California Assembly Passes Expansion of Ban on Toxic Rat Poisons

SACRAMENT, California— The California Assembly approved a law by a vote of 57 to 12 that expands the protection of children, pets and wildlife from toxic rat poisons. Spearheaded by Assemblywoman Laura Friedman (D-Burbank), the California Ecosystem Protection Act of 2023, or Assembly Bill 1322, now awaits Senate passage.

“We know that the current ban on rodenticides does not offer adequate protection because unintentional poisoning still harms our communities and wildlife,” Friedman said. “I’m proud to be working alongside lawmakers who understand the importance of getting these dangerous poisons off the market, and I’m confident our Senate colleagues will agree.”

AB 1322 expands the existing moratorium on second-generation anticoagulant rodenticides to include diphacinone, a first-generation anticoagulant rodenticide. The proposed legislation will increase safeguards on the most toxic rat poisons until state regulators develop stricter restrictions on their use.

“Anyone who has seen the suffering of mountain lions or spotted owls from rodenticide poisoning knows how heartbreaking this is,” said JP Rose, Urban Wildlands policy director at the Center for Biological Diversity. “Both people and wild animals are at risk, so placing restrictions on the deadliest rat poisons is the least we can do for our family members and the wildlife we ​​cherish.”

The legislation, sponsored by the Center for Biological Diversity and Raptors Are The Solution, also protects against accidental poisoning of people. In 2021, anticoagulant rodenticides were involved in more than 3,000 cases of human poisoning, including at least 2,300 involving children, according to the American Association of Poison Control Centers.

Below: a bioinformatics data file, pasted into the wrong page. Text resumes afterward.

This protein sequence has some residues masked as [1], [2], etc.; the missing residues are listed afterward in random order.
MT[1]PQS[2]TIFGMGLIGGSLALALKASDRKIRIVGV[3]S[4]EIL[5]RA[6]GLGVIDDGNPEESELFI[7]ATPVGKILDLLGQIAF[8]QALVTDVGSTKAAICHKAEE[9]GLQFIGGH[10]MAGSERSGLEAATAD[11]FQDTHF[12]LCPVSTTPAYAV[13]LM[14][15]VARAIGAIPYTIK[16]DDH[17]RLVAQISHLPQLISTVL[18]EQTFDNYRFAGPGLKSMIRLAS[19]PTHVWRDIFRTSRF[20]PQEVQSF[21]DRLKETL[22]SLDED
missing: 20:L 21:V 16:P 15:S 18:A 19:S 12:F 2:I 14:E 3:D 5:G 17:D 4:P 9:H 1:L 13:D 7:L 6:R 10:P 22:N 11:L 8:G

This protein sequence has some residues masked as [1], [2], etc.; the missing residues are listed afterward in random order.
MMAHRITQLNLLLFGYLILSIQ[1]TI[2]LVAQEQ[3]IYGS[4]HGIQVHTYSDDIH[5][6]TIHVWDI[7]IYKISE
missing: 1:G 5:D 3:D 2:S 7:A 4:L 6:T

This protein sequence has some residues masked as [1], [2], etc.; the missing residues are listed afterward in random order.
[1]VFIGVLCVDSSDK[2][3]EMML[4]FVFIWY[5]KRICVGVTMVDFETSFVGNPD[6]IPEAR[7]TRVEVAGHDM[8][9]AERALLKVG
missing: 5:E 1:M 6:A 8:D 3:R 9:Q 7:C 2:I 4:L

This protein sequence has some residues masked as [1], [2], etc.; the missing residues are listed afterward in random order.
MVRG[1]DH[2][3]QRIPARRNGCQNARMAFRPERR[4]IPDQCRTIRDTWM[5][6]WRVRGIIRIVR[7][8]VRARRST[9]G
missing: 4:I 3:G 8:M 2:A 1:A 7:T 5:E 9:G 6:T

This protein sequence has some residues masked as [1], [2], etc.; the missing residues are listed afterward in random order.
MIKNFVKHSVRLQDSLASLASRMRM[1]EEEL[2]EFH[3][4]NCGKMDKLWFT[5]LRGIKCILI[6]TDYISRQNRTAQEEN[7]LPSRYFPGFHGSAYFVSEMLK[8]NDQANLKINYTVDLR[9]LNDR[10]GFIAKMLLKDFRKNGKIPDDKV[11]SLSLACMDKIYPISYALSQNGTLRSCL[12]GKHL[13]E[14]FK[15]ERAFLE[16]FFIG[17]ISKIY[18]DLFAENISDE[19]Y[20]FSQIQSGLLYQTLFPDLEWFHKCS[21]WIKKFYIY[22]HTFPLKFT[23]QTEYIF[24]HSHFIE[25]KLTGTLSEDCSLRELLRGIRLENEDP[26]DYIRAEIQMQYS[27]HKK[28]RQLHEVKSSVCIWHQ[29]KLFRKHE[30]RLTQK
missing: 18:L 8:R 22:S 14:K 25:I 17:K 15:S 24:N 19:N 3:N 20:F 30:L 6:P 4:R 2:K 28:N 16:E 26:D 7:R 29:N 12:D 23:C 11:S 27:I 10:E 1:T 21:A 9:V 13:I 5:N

Despite the existing moratorium, rodenticides continue to harm or kill California wildlife at an alarming rate. More than half of the wild animals tested in the state have been exposed to rodenticides. In a study of the Santa Monica Mountains, 39 of 40 cougars tested positive for rodenticide.

Anticoagulant rodenticides are meant to control the rodent population, but rodents that are poisoned end up being eaten by other wildlife, causing secondary poisoning that further damages the food chain.

The vote on AB 1322 comes after the Department of Pesticide Regulation announced May 19 that it would re-evaluate the use of diphacinone following a California Court of Appeals decision that the agency violated the law by failing to consider the cumulative effects of the chemical on wildlife.

“The situation is extremely dire for bobcats, eagles, hawks and many other species that make California so unique,” ​​said Lisa Owens Viani, director of Raptors Are The Solution. “We need a common sense solution now, before it’s too late for endangered wildlife already facing threats from overdevelopment and a warming climate.”

Less toxic rodenticides, fertility control, and different types of traps are safer alternatives and effective ways to address rodent infestations. For more information, visit and